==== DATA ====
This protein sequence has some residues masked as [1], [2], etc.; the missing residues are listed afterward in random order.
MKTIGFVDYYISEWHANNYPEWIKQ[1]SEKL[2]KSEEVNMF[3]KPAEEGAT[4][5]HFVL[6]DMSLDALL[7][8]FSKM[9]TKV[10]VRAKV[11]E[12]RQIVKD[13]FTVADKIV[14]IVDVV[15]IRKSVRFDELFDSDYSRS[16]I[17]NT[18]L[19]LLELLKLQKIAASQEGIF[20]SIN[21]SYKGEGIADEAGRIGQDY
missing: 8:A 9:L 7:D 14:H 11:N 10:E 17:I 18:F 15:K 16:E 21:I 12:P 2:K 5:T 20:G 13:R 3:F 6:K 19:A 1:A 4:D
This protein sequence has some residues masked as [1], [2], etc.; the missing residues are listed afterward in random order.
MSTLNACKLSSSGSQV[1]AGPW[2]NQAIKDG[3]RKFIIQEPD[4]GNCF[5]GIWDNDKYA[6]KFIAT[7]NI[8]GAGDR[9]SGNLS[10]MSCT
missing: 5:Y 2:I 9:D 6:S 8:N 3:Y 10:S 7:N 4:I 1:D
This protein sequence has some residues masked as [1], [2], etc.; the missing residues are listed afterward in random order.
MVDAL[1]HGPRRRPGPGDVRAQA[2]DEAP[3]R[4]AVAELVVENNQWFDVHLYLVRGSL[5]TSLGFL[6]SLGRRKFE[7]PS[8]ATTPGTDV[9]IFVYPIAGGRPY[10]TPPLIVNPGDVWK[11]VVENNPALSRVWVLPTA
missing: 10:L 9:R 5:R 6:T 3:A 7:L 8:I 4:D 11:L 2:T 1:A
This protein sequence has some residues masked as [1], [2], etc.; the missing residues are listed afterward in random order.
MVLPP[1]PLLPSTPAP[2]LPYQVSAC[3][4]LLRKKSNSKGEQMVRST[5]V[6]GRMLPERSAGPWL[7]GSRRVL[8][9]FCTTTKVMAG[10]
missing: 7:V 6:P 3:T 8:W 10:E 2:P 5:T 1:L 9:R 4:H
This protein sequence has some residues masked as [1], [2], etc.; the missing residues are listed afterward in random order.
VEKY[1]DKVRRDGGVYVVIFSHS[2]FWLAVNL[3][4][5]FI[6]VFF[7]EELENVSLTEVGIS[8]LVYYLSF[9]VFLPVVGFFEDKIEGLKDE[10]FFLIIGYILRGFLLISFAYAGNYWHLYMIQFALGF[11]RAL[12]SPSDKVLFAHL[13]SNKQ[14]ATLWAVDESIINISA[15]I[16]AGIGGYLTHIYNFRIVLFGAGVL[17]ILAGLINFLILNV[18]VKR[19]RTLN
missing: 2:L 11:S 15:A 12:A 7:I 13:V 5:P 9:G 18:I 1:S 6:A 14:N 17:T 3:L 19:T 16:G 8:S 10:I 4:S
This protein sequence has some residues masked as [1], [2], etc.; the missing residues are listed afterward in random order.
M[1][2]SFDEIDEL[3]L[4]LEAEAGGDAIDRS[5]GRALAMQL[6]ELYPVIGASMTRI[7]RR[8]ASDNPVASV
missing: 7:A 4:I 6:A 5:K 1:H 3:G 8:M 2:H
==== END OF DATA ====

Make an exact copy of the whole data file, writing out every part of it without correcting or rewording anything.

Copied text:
This protein sequence has some residues masked as [1], [2], etc.; the missing residues are listed afterward in random order.
MKTIGFVDYYISEWHANNYPEWIKQ[1]SEKL[2]KSEEVNMF[3]KPAEEGAT[4][5]HFVL[6]DMSLDALL[7][8]FSKM[9]TKV[10]VRAKV[11]E[12]RQIVKD[13]FTVADKIV[14]IVDVV[15]IRKSVRFDELFDSDYSRS[16]I[17]NT[18]L[19]LLELLKLQKIAASQEGIF[20]SIN[21]SYKGEGIADEAGRIGQDY
missing: 8:A 9:L 7:D 14:H 11:N 10:E 17:I 18:F 15:K 16:E 21:I 12:P 2:K 5:T 20:G 13:R 3:F 6:K 19:A 1:A 4:D
This protein sequence has some residues masked as [1], [2], etc.; the missing residues are listed afterward in random order.
MSTLNACKLSSSGSQV[1]AGPW[2]NQAIKDG[3]RKFIIQEPD[4]GNCF[5]GIWDNDKYA[6]KFIAT[7]NI[8]GAGDR[9]SGNLS[10]MSCT
missing: 5:Y 2:I 9:D 6:S 8:N 3:Y 10:S 7:N 4:I 1:D
This protein sequence has some residues masked as [1], [2], etc.; the missing residues are listed afterward in random order.
MVDAL[1]HGPRRRPGPGDVRAQA[2]DEAP[3]R[4]AVAELVVENNQWFDVHLYLVRGSL[5]TSLGFL[6]SLGRRKFE[7]PS[8]ATTPGTDV[9]IFVYPIAGGRPY[10]TPPLIVNPGDVWK[11]VVENNPALSRVWVLPTA
missing: 10:L 9:R 5:R 6:T 3:A 7:L 8:I 4:D 11:L 2:T 1:A
This protein sequence has some residues masked as [1], [2], etc.; the missing residues are listed afterward in random order.
MVLPP[1]PLLPSTPAP[2]LPYQVSAC[3][4]LLRKKSNSKGEQMVRST[5]V[6]GRMLPERSAGPWL[7]GSRRVL[8][9]FCTTTKVMAG[10]
missing: 7:V 6:P 3:T 8:W 10:E 2:P 5:T 1:L 9:R 4:H
This protein sequence has some residues masked as [1], [2], etc.; the missing residues are listed afterward in random order.
VEKY[1]DKVRRDGGVYVVIFSHS[2]FWLAVNL[3][4][5]FI[6]VFF[7]EELENVSLTEVGIS[8]LVYYLSF[9]VFLPVVGFFEDKIEGLKDE[10]FFLIIGYILRGFLLISFAYAGNYWHLYMIQFALGF[11]RAL[12]SPSDKVLFAHL[13]SNKQ[14]ATLWAVDESIINISA[15]I[16]AGIGGYLTHIYNFRIVLFGAGVL[17]ILAGLINFLILNV[18]VKR[19]RTLN
missing: 2:L 11:S 15:A 12:A 7:I 13:V 5:P 9:G 18:I 1:S 6:A 14:N 17:T 3:L 19:T 16:G 8:S 10:I 4:S
This protein sequence has some residues masked as [1], [2], etc.; the missing residues are listed afterward in random order.
M[1][2]SFDEIDEL[3]L[4]LEAEAGGDAIDRS[5]GRALAMQL[6]ELYPVIGASMTRI[7]RR[8]ASDNPVASV
missing: 7:A 4:I 6:A 5:K 1:H 3:G 8:M 2:H